Business

5 reasons Helpouts is good business for Google

Google Helpouts
Image Credit: Google

Helpouts was announced yesterday as Google’s new service for getting you face time with experts on all kinds of topics.

There are a few reasons this makes sense. Obviously. Google isn’t the kind of company that runs around announcing crap that makes no sense.

But just for the sake of argument and to kill some time, let’s walk it through.


Hangouts is the standout feature of Google+.

Remember Circles? Oh, Google+.

Google+ was only good for two things: Identity management and Hangouts*. Google didn’t know that when it first launched the whole shebang, hence Circles and Events and the History API and a native standalone tablet app.

But when Hangouts turned out to be the sole shining star on a moonless prairie night, Google was honor-bound to make the most of it. That’s just good business sense: Pare away the features users don’t use; focus on and expand the features they use a lot.

Hangouts got a lot of airtime, so Hangouts needed an upgrade.

*And photos, but only for people who are at least semi-serious about photography.

People have already been using Hangouts commercially.

Every time a G3 fan gets a guitar lesson over a Hangout, every time a therapist uses Hangouts to do a session with a client, every time a kid hops on a Hangout with her tutor for homework help, a little trickle of money slips under the bridge and over the waterfall.

All kinds of professionals already use Hangouts commercially. Money’s changing hands all over the place, but no one’s paying the bridge troll: Google.

With Helpouts, Google has set up a nice, easy marketplace for even more people to use Hangouts commercially — and this way, they’ll pay a 20 percent toll for use of the bridge.

It gives consumers another reason to use Google Wallet.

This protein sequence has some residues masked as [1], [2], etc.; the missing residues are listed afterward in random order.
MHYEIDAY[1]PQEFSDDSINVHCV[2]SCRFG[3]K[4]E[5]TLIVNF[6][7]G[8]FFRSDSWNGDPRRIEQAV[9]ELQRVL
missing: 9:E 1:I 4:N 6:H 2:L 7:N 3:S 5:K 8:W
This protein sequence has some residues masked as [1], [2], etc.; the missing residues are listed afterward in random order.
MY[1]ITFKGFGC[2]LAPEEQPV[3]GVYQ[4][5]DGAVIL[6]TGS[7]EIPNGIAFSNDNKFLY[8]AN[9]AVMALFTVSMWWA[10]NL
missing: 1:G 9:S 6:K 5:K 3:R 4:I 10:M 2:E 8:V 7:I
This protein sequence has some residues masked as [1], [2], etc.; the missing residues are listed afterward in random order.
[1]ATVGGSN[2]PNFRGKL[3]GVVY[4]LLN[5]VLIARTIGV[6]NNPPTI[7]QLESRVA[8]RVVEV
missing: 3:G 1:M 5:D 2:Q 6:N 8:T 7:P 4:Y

As much as Google wants to make Google+ your identity, it also wants to make Google Wallet your finances.

Even though Android’s burning it up on the activations end, Google Wallet still lags behind Apple’s iTunes as the largest holder of consumer credit card data.

If Helpouts become popular enough — and that’s a huge, huge if — they could really drive more folks to hand over their plastic to Google, giving Google even more economic power in a veritable universe of marketplaces.

Marketers love it.

In talking with some of Google’s first Helpouts partners, we were struck by just how much the sales and multi-channel marketing folks were excited about the new platform.

Sure, you can sell time through a Helpout. You could sell a $20, hour-long cooking class; you could sell a $50 bridal makeup lesson.

But you can also use Helpouts to sell other stuff. Give ‘em the cooking class free, but tell them to buy your line of chef’s knives and mixing bowls. Show ‘em how to do the makeup, then gently direct them to the cosmetics wonderland that is your website.

Of course it can’t (or shouldn’t) be as obvious as a sing-a-long infomercial, but there are tons of marketing opportunities hidden in Helpouts.

PR people love it.

Other initial Helpouts partners were less about the hard sales and more about the branding experience.

A rep for Sephora pointed out that the brand already creates tons of YouTube tutorials and has in-store makeup-teaching opportunities. Why wouldn’t Sephora want to use another platform as well?

In the end, the rep pointed out, it’s about meeting the consumer wherever he or she wants to be met and creating an authentic, valuable experience there.


The bottom line

Google would have been crazy not to build out Hangouts. Helpouts combines some of the best tools, services, and features Google has to offer, and this is a very creative, useful admixture that is more than the sum of its parts.

When you put it all together, it’s kind of magical. Now all we have to do is set back a spell and see if anyone actually uses it.


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